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Being poor in India is a strange phenomenon. By sheer numbers one actually belongs to the majority, but by how the country runs, one is anywhere between completely neglected and transiently acknowledg...
It is that time of the year again when Delhiites are reeling under an outbreak of vector-borne diseases. Hospitals in the city are flooded with patients suffering from dengue and chikungunya. While th...
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Anywhere between one to three lakh Indian children are going to die because of ignorance by the end of the year. Think about that. By the time your day gets over, the lives of about 328 boys and girls will have ended. None of them will see their fifth birthday and none of them really had to die.
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One risks being mocked for juxtaposing snakes with the "Make in India" initiative which recently was spoken of in the same (albeit a bit laboured) breath as Apple Inc. Inspired by 'pop patriotism' many Indians are eager to sever from popular imagination any associations India has with snakes. But of course, snakes aren't going anywhere. Just because snakebites hardly occur in the posh neighbourhoods of Lutyens' Delhi or the cosy newsrooms of media-houses doesn't mean they have disappeared from India.
An open-source solution for the management of data produced as a result of medical diagnostic investigations would be a boon for India.
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While some may find it shocking, there are times when India's parliamentarians do a good job. One such group of MPs has been in the limelight recently: the Parliamentary Standing Committee on Health and Family Welfare, chaired by Uttar Pradesh MP Prof Ram Gopal Yadav. Following are some significant points from a 170-page report (PDF) submitted by the committee on 27 April.
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As I ran past the line-up of nude buttocks of men having their daily bowel movement, I saw the tide pick up and the water come to shore. Countless men quickly stood up from their squat positions and ran back further onto the beach. While I had seen their backsides, I now enjoyed a full view of their front as well. It is then that I noticed something that took me by surprise. Numerous men were sporting erections...
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Every year, 2.7 crore children are born in India. This is the sum that we hope becomes the dividend of India's growth equation. This cohort, it is projected, adds to India's celebrated profile of having the world's largest youth population for the next two decades -- approximately 356 million 10-24-year-olds. Projections peg great hope on this statistic, anticipating it to be the major factor driving the plot of India's growth story. However, there are daunting challenges accompanying this demographic advantage, particularly when it comes to health.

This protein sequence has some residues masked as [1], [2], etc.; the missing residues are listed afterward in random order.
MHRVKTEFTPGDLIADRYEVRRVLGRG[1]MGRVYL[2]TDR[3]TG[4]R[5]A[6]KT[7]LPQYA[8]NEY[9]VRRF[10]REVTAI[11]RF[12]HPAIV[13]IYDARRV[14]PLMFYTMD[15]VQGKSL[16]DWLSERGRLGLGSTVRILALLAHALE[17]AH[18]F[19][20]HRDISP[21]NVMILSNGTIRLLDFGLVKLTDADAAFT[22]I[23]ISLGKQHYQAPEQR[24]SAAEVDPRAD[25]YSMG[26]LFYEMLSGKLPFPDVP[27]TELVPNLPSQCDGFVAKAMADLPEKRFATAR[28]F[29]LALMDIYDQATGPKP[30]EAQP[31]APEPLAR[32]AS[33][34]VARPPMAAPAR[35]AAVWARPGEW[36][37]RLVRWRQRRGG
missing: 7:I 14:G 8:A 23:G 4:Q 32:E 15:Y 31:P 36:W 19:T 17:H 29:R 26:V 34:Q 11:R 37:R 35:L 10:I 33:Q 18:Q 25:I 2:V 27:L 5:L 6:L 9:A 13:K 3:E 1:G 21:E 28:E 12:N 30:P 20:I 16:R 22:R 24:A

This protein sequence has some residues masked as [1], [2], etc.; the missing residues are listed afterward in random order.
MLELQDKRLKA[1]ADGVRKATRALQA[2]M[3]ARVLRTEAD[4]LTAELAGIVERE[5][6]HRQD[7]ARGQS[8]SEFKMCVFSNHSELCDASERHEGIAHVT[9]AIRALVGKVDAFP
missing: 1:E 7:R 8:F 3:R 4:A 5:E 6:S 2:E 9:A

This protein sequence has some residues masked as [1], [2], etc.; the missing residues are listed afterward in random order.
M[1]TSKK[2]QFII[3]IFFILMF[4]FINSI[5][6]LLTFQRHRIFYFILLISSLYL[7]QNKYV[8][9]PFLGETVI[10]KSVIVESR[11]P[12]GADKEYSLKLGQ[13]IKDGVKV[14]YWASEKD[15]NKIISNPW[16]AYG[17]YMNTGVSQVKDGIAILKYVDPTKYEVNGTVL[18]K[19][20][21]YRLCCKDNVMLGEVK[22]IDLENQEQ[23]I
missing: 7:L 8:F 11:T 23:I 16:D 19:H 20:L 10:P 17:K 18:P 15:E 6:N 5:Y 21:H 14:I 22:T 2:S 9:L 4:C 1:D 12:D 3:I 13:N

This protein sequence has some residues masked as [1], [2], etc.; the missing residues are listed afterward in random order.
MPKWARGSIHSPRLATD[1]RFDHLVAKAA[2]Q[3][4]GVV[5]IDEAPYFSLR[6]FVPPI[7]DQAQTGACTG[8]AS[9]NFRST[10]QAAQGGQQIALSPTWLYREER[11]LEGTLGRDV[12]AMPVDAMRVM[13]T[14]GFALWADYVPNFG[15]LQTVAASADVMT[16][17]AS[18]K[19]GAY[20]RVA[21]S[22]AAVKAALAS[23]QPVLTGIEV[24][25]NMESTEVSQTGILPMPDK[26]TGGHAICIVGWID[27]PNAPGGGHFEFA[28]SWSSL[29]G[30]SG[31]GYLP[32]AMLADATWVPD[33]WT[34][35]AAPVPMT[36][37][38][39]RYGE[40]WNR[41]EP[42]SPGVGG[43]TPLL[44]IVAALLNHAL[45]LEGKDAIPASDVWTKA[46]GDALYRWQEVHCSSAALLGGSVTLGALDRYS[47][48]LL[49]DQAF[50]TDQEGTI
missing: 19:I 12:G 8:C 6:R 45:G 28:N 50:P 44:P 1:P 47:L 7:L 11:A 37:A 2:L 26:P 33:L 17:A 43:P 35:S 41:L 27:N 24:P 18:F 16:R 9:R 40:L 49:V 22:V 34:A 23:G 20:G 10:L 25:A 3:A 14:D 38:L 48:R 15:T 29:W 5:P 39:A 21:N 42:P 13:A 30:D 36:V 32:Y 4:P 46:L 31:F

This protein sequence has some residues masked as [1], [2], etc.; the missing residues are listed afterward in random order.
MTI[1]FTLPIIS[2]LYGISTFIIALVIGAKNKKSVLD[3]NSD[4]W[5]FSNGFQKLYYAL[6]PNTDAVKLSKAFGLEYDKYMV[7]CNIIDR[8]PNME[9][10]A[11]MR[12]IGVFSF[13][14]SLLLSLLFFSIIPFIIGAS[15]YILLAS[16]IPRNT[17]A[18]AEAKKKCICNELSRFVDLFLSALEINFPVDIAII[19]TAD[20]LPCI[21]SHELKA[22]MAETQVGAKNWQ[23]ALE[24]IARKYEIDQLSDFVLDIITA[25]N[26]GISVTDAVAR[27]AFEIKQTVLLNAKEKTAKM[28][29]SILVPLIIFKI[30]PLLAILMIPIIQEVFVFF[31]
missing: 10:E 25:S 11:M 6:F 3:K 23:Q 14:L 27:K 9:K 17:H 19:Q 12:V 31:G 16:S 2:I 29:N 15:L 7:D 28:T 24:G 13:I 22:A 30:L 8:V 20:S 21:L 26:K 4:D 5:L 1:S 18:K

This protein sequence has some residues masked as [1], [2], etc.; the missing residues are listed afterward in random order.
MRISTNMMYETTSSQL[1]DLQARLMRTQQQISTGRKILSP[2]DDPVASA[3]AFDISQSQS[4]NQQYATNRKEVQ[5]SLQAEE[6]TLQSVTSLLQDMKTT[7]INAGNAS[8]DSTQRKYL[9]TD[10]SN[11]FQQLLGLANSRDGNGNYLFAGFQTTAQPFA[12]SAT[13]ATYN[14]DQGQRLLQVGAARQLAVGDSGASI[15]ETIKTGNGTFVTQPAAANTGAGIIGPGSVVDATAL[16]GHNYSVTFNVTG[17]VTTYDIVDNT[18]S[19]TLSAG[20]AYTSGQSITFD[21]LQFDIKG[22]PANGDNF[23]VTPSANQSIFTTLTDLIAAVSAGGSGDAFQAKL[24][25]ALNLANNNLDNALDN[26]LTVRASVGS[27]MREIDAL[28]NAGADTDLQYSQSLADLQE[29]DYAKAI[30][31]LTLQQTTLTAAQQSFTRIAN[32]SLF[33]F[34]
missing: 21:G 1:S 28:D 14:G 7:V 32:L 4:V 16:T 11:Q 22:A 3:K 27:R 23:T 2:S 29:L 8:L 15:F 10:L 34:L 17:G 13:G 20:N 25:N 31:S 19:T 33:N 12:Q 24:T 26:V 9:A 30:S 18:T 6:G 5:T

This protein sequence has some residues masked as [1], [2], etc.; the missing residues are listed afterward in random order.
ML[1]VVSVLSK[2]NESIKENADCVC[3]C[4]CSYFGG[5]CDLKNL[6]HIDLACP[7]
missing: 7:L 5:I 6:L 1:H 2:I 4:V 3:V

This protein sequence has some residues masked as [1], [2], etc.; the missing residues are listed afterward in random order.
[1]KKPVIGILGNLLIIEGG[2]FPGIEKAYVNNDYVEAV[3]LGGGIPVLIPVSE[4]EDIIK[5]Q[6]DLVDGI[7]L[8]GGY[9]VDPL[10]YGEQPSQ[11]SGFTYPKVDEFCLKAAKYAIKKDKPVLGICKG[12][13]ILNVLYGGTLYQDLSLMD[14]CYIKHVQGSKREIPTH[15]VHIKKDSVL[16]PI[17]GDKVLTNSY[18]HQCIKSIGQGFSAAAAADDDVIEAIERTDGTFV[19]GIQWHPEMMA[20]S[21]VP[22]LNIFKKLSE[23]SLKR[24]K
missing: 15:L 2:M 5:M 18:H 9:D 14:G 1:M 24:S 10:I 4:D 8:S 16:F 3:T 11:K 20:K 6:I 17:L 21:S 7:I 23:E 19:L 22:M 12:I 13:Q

Despite the great technical and cultural strides of the last 44 years, mainstream Hindi cinema has sadly not yet eschewed the 'fatality outlook' around cancer. More recent films like Waqt: The Race Against Time (2005), Dasvidaniyan (2008) and Aashayein (2010) all showed lead or important characters ultimately surrendering to cancer without even putting a decent fight. While the ailment certainly still kills people, it is disheartening to see that not a single mainstream movie has shown the other side of the story: that people also kill cancer.
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It is now time to combine the powers of media on one hand and health activists/workers on the other. Lasting development of any society lies in its regarding health and education more important than any other political subject.
India faces an urgent need to fix its basic health concerns in the areas of communicable diseases, maternal and infant mortality. In addition, the nation faces the burden of chronic non-communicable diseases (NCDs). The panacea could be a three-dimensional talent funneling process, resulting in the availability of an adequate resource pool for healthcare and, finally, better health for the nation's populace. Let me term this the A2S System.
One person dies from tuberculosis every minute in India. Millions of children die every year because of inadequate access to food and preventable illnesses like diarrhoea and pneumonia. India is the diabetes capital of the world and the third most obese country. Due to mental health conditions like depression, India's suicide rate in the 15-29 age group is the highest in the world. The Infant Mortality Rate in India is 40 which compares poorly with its neighbours including Bangladesh, Nepal and Sri Lanka.